I highly suggest that you read these primers before you begin (for beginners):

Reading these primers should lessen the chance of ruining your lens if you are a beginner. Also before opening up any lens, always look for other people who have done so in Youtube and the internet. Information is scarce, vague and scattered (that is why I started this) but you can still find some information if you search carefully.

I highly recommend that you also read my working with helicoids post because this is very important and getting it wrong can ruin your day. If I can force you to read this, I would. It is that important!

For more advanced topics, you can read my fungus removal post as a start. This post has a lot of useful information here and there and it will be beneficial for you to read this.

About Me:

I am a photographer based in Tokyo who scours the junk section of the camera shops here on a regular basis. I started this hobby of fixing old lenses and cameras because I kept on getting scammed before when I purchase online. This turned out to be a blessing because I now buy junk lenses for a fraction of the price and then fix them to add to my growing now collection. This allowed me to buy gear that were otherwise off-limits to me if I were to get them in better condition.

I was a scale modeller before who built models for other collectors for a very longtime, got an education as a dental prosthodontist (but didn’t pursue dentistry) and growing up in a watch repair shop gave me the useful skills that would help me in this craft. Fixing my car also contributed some know-how.

Having mentioned the above, I will tell you now that I am not a professional repairman! So please take what I do with a grain of salt and I will never be held responsible for anything wrong that will happen to you and your project. I hope that the pros would guide and teach us but nobody is writing anything.

As my collection of repair notes grew, I get requests from people with similar interests and from professionals who just needed some notes just in case. Now, I am sharing my library with you for your entertainment and reference. I hope that you find my work useful.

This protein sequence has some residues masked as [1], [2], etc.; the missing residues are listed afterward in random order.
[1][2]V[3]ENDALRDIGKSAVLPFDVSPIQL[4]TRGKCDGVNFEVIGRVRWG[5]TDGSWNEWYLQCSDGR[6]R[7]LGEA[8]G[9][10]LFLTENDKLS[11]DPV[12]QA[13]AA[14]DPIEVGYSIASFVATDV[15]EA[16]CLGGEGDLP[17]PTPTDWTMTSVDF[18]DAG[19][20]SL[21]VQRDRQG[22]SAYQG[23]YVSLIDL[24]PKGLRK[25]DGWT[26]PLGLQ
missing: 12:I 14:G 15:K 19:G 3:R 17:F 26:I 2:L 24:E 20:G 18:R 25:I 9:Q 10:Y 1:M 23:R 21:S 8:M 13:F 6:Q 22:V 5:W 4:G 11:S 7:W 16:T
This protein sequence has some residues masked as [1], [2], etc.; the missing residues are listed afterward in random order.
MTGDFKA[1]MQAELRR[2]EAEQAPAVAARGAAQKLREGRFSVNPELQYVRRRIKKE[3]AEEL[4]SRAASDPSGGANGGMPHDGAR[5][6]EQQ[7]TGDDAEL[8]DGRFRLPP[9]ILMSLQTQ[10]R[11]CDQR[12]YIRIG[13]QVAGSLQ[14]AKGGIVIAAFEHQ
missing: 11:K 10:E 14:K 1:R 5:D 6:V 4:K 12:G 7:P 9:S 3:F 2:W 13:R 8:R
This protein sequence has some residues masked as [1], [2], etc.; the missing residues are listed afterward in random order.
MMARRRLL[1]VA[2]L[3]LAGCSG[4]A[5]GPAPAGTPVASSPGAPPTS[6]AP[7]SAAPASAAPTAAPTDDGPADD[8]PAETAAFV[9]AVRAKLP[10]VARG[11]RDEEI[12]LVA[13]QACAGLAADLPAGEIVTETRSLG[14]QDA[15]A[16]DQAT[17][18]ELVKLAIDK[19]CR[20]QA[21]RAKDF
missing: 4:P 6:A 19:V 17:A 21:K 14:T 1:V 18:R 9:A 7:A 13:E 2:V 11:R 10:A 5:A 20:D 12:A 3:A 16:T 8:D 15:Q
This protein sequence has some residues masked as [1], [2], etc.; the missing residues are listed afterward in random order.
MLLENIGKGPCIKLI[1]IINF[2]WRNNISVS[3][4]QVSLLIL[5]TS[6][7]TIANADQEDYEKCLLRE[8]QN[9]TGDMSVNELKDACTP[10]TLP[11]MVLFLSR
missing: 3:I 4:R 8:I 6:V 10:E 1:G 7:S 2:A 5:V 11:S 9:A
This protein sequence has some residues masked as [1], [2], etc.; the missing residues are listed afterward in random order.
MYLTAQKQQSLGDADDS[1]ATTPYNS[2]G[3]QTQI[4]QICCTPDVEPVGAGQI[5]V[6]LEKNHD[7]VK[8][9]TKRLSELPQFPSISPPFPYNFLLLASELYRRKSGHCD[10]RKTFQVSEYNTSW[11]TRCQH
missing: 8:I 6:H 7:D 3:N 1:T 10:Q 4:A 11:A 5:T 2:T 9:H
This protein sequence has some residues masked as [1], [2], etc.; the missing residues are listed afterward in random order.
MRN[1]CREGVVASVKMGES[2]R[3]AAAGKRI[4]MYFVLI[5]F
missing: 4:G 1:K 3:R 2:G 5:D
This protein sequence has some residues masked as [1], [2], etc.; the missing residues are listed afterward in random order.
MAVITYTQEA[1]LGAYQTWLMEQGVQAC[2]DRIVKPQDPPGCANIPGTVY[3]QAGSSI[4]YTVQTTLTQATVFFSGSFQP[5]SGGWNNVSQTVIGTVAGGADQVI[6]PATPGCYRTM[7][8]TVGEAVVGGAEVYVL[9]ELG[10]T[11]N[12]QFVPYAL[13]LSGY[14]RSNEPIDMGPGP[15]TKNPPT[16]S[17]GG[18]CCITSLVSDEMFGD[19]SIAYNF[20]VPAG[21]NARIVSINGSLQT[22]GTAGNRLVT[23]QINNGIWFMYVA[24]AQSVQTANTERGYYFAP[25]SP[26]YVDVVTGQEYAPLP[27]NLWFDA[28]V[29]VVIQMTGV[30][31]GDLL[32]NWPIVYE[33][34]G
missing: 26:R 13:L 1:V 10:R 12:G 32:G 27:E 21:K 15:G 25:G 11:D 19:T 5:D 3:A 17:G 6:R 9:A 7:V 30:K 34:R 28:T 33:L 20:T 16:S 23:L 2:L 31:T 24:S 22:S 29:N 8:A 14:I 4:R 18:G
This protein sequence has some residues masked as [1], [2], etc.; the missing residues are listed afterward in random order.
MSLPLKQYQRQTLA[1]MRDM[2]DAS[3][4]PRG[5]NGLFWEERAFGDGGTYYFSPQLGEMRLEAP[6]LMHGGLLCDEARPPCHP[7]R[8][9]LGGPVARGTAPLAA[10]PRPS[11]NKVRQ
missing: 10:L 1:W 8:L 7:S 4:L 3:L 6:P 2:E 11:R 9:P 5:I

Disassembly (Barrel):

As mentioned previously, this is a pretty straight forward lens to work with and the goal of this section is to separate the objective from the barrel as well as to dismantle the barrel to it’s main components for a thorough cleaning.

IMG_2496Start by removing the 3 screws from the rear bayonet mount. You can remove the objective (optical assembly) without removing this part but it would be nice to see where the parts connect to help you later in reassembly.

IMG_2497.JPGAnd off the bayonet goes! Luckily for us, this lens is pretty simple and orthodox and Nikon did not use any weird spring and lever or cam assembly with this part.

IMG_2494.JPGTo remove the objective, simply remove this tiny set screw with a precision screw driver. Be careful not to lose this tiny screw or damage the head in any way. A bad set screw head will require special tools to be employed just to remove the stuck set screw.

While it is always advised to work with any lens while it is focused to infinity as a point of reference, you may occasionally need to focus it closer to it’s minimum focusing distance to reveal screws in the front barrel and this lens is no exception.

IMG_2495.JPGSimply unscrew the front barrel. If it does not come off easily then you may want to place a drop of solvent into the set screw hole to dissolve whatever glue or thread lock that Nikon has used on this part. I use acetone or MEK (methyl ethyl ketone).